Barclay said he did not recall details of the case.
“People disagree as to what the numbers are [in child support cases],” Barclay said. “They come to a number and the judge says this is the number, and the person pays it or they don’t. [Dunkin] paid.”
The flier paints a different picture.
“Ken Dunkin was a ‘Deadbeat Dad’ & failed to pay child support,” the flier reads.
“We can’t count on Ken Dunkin to stand up for our kids when he’s failed to meet his responsibilities to his own. Dunkin’s wages were garnished after he failed to pay child support and he later voted to make it harder to collect interest on delinquent child support,” it reads.
Dunkin, who has been in the Legislature since December of 2002, has come under fire by state Democrats for bucking the supermajority — being absent for a vote needed to empower state union negotiators in their talks with Gov. Bruce Rauner’s negotiators. He also didn’t vote to pass a bill that would have permanently reversed Rauner’s state child care assistance program cuts.
Dunkin’s primary opponent, Juliana Stratton, said she had nothing to do with the information printed on the fliers.
“He [Reilly] did not consult with me before those were sent out,” Stratton said.
But Stratton added: “The information is relevant. It’s relevant to the voters of the 5th District who have a right to know all of the information to help them make an informed decision in this race about who should represent them in Springfield.”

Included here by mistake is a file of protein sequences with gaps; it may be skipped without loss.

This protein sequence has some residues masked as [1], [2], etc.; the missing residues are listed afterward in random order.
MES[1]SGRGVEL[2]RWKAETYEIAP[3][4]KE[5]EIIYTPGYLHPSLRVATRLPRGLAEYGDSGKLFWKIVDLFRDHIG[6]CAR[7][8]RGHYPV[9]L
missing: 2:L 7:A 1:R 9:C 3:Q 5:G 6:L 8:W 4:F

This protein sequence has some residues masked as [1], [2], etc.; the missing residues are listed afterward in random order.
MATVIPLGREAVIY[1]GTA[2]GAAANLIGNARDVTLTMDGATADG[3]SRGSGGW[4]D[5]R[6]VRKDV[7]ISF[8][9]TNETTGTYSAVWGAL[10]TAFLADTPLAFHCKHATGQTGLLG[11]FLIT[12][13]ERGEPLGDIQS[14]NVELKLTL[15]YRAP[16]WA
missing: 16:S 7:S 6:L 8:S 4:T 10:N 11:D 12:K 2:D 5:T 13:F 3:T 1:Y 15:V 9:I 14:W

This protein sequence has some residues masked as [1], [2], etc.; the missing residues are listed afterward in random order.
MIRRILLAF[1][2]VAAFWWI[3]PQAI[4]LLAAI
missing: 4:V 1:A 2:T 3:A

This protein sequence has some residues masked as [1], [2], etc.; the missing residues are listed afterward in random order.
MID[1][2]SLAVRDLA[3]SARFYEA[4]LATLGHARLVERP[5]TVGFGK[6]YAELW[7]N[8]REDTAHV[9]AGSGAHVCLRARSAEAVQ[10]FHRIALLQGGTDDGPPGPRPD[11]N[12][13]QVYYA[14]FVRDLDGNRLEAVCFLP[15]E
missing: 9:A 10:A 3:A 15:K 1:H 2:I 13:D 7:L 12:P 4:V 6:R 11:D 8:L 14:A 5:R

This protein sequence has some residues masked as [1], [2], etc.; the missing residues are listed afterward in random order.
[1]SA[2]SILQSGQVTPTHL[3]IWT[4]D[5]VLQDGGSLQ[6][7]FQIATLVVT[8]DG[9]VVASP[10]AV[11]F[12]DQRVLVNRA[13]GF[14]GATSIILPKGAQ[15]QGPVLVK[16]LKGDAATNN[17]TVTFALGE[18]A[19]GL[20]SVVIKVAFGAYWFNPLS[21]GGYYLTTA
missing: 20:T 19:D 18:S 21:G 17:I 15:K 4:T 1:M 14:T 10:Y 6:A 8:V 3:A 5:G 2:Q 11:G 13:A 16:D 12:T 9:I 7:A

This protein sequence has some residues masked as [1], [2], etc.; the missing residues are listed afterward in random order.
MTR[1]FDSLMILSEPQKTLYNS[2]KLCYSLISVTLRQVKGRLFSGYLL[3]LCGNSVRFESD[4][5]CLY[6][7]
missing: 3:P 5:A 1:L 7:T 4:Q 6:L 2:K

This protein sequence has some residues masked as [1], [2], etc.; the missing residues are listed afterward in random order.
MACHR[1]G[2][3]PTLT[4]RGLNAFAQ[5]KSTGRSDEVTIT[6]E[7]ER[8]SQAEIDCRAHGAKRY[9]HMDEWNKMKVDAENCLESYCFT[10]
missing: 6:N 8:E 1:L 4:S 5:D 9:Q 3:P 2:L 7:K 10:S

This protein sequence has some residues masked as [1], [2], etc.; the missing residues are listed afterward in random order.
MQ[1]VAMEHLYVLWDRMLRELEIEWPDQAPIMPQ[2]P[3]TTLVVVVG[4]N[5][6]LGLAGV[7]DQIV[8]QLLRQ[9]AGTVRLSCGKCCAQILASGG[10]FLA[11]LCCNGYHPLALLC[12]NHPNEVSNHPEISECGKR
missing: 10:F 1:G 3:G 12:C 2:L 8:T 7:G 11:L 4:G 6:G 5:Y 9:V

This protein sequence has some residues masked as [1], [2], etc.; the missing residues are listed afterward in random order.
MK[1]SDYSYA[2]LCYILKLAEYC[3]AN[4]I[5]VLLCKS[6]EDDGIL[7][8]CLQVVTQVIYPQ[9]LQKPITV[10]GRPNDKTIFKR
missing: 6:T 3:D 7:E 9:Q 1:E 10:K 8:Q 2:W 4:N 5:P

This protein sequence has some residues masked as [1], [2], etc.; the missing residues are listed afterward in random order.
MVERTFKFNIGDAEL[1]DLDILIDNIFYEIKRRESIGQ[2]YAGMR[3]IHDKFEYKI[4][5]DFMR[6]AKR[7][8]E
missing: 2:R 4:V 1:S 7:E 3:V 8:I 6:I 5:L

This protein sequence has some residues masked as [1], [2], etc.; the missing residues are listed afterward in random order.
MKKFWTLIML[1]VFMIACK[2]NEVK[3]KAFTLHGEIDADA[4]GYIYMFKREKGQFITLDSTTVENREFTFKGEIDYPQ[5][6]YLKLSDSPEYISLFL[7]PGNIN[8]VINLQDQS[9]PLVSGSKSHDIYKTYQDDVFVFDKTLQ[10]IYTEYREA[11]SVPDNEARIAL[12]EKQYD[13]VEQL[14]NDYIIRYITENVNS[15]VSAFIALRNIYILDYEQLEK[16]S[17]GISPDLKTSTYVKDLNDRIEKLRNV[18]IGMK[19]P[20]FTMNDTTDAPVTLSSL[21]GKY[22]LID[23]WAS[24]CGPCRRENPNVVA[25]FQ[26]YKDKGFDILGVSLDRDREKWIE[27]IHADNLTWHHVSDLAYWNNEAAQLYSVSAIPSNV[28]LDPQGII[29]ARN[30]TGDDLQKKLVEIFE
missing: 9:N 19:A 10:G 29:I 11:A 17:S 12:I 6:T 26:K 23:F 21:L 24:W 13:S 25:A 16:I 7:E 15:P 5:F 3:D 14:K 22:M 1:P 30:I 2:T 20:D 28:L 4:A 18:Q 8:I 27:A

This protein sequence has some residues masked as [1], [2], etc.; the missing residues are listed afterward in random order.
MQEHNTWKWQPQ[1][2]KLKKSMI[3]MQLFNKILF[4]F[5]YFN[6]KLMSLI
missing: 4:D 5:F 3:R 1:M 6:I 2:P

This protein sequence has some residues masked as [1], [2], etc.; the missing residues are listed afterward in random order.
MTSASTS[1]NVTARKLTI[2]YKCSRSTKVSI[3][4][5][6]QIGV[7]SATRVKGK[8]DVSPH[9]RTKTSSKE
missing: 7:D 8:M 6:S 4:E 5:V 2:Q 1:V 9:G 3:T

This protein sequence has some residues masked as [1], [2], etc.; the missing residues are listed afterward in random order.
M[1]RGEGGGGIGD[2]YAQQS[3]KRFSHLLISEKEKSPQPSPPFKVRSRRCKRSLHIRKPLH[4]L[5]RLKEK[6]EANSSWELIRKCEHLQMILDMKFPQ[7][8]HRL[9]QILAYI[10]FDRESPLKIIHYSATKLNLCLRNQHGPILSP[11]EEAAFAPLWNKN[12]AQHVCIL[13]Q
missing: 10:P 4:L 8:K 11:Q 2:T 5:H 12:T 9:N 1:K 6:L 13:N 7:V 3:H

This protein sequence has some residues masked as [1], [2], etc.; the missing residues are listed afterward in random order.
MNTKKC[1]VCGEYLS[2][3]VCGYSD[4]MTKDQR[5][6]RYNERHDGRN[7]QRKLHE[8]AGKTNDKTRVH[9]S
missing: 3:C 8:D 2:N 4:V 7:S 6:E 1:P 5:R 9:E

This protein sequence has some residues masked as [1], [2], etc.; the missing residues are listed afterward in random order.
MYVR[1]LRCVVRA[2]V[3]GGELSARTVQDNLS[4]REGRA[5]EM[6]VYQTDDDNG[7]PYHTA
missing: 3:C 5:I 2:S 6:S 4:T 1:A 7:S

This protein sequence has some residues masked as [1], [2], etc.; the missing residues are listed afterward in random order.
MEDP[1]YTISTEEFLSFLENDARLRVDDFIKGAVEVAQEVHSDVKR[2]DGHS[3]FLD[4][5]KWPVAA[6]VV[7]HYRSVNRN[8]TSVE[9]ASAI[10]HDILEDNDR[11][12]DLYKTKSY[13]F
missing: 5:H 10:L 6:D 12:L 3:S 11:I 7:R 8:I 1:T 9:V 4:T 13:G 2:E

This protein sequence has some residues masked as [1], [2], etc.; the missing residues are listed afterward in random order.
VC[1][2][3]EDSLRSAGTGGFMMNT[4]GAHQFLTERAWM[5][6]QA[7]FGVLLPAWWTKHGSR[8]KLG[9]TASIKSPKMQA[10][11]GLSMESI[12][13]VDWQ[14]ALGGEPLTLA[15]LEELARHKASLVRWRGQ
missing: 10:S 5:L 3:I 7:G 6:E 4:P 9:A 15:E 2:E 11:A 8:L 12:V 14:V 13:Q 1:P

Stratton said she’s heard “rumblings in the community” about the allegations in the fliers, but “I didn’t know any of the details.”
Asked if it’s fair to bring up alleged incidents that, in some cases, occurred two decades ago, Stratton said she’s “an advocate for a second chance,” but also believes that candidates and those holding public office should be held to “a higher standard.”
Last month, Dunkin raked in the largest single Illinois legislative primary donation on record — a $500,000 windfall from a Republican-tied group. The contribution came from the Illinois Opportunity Project, co-founded by former Republican gubernatorial candidate and conservative radio host Dan Proft, in a primary race with only Democratic contenders.
The Illinois Opportunity Project decided that “a substantial financial commitment” was warranted to support Dunkin “against the onslaught he is facing” from Madigan and the speaker’s “public sector union allies in the March primary election,” the group said in a news release about the contribution.
Before he was elected alderman in 2007, Reilly worked for Madigan on the House staff and for the state Democratic Party.
Reilly, who used to produce direct mail for a living, is no stranger to paid phonebanking and direct mailers. He wrote and designed the Dunkin mailers in-house.
Reilly, who supports Stratton, has been disenchanted with Dunkin since Dunkin became an ally to then Gov. Rod Blagojevich. Dunkin missed the vote to impeach Blagojevich as he vacationed with his family on a Caribbean cruise.
Attempts to reach Dunkin were unsuccessful on Friday.